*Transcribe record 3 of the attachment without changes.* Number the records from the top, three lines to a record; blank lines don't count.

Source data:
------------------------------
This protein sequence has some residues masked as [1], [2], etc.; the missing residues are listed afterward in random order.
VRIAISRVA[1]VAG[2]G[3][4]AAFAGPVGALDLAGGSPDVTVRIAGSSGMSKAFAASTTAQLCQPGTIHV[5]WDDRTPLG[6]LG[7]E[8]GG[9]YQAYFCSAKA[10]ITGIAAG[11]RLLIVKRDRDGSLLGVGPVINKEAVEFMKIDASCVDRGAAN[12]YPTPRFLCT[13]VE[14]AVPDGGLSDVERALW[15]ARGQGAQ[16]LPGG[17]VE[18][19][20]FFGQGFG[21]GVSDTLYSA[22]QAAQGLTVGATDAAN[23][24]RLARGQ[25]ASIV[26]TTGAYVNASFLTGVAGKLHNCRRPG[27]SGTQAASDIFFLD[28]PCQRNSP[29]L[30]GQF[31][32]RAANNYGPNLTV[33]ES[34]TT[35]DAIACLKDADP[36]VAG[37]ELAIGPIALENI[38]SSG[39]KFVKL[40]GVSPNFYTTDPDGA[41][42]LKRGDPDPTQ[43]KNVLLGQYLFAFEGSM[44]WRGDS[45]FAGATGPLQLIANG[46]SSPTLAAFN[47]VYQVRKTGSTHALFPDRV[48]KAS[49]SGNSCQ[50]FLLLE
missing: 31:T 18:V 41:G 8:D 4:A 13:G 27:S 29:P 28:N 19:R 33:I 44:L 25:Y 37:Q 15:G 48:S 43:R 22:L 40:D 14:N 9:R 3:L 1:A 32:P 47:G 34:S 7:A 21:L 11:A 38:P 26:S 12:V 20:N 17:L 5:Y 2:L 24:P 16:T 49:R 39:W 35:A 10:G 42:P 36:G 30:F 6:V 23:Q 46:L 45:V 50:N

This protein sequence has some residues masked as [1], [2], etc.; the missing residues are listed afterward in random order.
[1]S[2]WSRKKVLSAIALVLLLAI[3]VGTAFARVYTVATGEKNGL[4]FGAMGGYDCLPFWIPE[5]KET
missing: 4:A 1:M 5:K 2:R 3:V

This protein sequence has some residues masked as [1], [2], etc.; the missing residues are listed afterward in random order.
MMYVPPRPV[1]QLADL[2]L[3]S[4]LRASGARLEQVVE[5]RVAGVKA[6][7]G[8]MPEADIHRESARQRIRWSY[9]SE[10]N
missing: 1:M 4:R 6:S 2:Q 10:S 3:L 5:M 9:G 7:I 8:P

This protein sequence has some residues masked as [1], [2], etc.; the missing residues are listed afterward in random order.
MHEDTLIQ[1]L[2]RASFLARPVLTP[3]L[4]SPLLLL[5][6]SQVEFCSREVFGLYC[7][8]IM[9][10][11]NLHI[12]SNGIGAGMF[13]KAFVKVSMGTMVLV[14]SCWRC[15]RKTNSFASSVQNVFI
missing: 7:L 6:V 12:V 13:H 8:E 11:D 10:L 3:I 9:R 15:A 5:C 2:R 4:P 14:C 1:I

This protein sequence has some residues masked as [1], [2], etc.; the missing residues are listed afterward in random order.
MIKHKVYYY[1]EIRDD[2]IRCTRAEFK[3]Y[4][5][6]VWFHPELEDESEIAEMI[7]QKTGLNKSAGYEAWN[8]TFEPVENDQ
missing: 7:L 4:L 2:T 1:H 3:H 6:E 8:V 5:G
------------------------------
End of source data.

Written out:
This protein sequence has some residues masked as [1], [2], etc.; the missing residues are listed afterward in random order.
MMYVPPRPV[1]QLADL[2]L[3]S[4]LRASGARLEQVVE[5]RVAGVKA[6][7]G[8]MPEADIHRESARQRIRWSY[9]SE[10]N
missing: 1:M 4:R 6:S 2:Q 10:S 3:L 5:M 9:G 7:I 8:P